Debut novelist Martine sets a careful course in this gorgeously crafted diplomatic space opera that strands its protagonist amid imperial politics and murder. Mahit Dzmare, summoned from tiny Lsel Station to replace the previous ambassador to the Teixcalaanli Empire, Yskandr, must negotiate both for Yskandr’s corpse and for the safety of her home world, an object of Imperial annexation. Her fluency in Teixcalaanli language and culture (“for a barbarian”) helps her decode the messages hidden in their poetry, even as it inclines her to the same starry-eyed admiration and involvement with the Imperial court that overcame her predecessor. Her secret implant of Yskandr’s memories should be aiding her, but it is 15 years out of date and, apparently, sabotaged. Mahit instead relies on her need to establish an identity of her own while juggling an aging Emperor’s desire for technological immortality and a threatened military uprising to his rule. The Teixcalaanli culture comes so fully to life that the glossary in the back of the book is unnecessary. Martine allows the backstory to unroll slowly, much as Mahit struggles with her intermittent memories, walking delicately upon the tightrope of intrigue and partisan battles in the streets to safely bring the tale to a poignantly true conclusion. Readers will eagerly await the planned sequels to this impressive debut. Agent: DongWon Song, Howard Morhaim Literary. (Mar.)
The Lsel Ambassador, Mahit Dzmare, arrives for her first assignment to Teixcalaan, only to discover that her predecessor is dead and the technology used on Lsel that could allow her to communicate with him is not working. It doesn't take her long to figure out that sabotage and murder are likely involved. With the help of her Teixcalaan Guide, Three Seagrass; some newfound allies; and her own abilities, Mahit navigates a political minefield. Revolution from within the Empire begins even as a new threat looms over her home of Lsel. Mahit must protect her home at all costs, in this complex world in which poetry is the language of history, culture, and communication. This is a complicated and dense space opera that may take teens some time to get into. But mature lovers of science fiction who are ready to make the jump from Robert Heinlein, Frank Herbert, or Andre Norton have much to enjoy here. VERDICT For avid sci-fi fans.—Connie Williams, Petaluma Public Library, CA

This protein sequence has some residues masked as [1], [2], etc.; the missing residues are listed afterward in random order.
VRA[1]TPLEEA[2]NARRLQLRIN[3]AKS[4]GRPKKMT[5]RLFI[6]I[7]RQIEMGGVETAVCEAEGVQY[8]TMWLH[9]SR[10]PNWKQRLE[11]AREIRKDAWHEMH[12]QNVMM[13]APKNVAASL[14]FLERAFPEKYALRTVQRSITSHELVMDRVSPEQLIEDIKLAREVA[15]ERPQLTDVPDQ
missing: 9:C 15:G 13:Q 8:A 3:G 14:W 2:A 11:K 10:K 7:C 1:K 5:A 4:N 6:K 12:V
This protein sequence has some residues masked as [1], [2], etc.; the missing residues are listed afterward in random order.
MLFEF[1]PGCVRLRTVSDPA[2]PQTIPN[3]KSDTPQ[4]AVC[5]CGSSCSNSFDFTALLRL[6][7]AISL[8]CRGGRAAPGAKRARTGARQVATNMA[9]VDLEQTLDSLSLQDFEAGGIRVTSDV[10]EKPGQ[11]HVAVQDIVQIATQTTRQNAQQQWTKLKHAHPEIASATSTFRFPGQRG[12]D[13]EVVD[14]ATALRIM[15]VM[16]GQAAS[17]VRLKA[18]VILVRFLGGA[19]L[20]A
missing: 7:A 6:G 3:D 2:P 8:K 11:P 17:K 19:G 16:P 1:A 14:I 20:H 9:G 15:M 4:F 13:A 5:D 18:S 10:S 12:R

A scholar of Byzantine history brings all her knowledge of intricate political maneuvering to bear in her debut space opera.
The fiercely independent space station of Lsel conserves the knowledge of its small population by recording the memory and personality of every valuable citizen in an imago machine and implanting it in a psychologically compatible person, melding the two personas into one. When the powerful empire of Teixcalaan demands a new ambassador, Lsel sends Mahit Dzmare, hastily integrated with an imago the current ambassador, Yskandr Aghavn, left behind on his last visit home, 15 years ago. Once arrived at the Empire's capital city-planet, the Jewel of the World, Mahit faces the double loss of Yskandr: Sabotage by her own people destroys the younger Yskandr copy within her, and she learns that the older original was murdered a few months ago. Bereft of the experienced knowledge of her predecessor, she will have to rely on all she knows of the sophisticated and complex Teixcalaanli society as she struggles to trace the actions that led Yskandr to his tragic end and to ensure Lsel's safety during a fierce and multistranded battle for the imperial succession. Martine offers a fascinating depiction of a civilization that uses poetry and literary allusion as propaganda and whose citizens bear lovely and sometimes-humorous names like Three Seagrass, Five Portico, and Six Helicopter but that can kill with a flower and possesses the military power to impose its delicately and dangerously mannered society across the galaxy. Love and sex are an integral aspect of and a thing apart from the nuanced and dangerous politicking. This is both an epic and a human story, successful in the mode of Ann Leckie and Yoon Ha Lee.